One of the easiest ways to measure the trending direction of the US economy or any market-based economy for that matter is to aggregate the largest, real-time components of the major economic sectors.
We can break down the economy into income, sales, production, and employment. Using popular and reliable measures of each of these sectors of the economy, we can aggregate a coincident index and measure the state of economic growth at any point in time.
It should be clearly noted that this index is not a leading indicator but rather a coincident indicator.
When studying economic cycles, we are never solely looking at the nominal rate of growth but rather we are focused on the rate of change in the growth rate of any index, including the EPB Macro Research Coincident Index (EPBMRCI).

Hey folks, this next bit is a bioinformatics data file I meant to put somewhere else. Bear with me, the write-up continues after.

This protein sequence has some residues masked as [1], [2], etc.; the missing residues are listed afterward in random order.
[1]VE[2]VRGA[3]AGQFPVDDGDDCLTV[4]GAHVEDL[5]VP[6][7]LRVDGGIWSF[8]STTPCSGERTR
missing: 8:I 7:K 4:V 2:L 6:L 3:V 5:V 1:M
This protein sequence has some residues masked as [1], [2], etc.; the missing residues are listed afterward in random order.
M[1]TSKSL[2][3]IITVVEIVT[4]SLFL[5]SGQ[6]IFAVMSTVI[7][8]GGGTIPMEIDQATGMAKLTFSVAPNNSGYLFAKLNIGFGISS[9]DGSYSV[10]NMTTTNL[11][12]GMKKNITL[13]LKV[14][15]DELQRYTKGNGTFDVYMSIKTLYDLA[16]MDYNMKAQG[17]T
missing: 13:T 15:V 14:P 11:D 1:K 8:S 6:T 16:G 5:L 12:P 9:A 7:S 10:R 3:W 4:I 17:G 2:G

As the chart of the EPBMRCI below shows, graphed in rate of change terms, after cycling lower in 2015-2016 and showing a cyclical recovery in 2016-2017, the US economy is once again cycling lower.
While a recession is not currently in the immediate forecast, the current rate of change in growth is consistent with past recessionary periods which invariably puts a recession in the conversation.
In order to declare the window for a possible recession has opened, we need to see further declines in the growth rate of various measures of income, sales, production, and employment.
More on this to follow.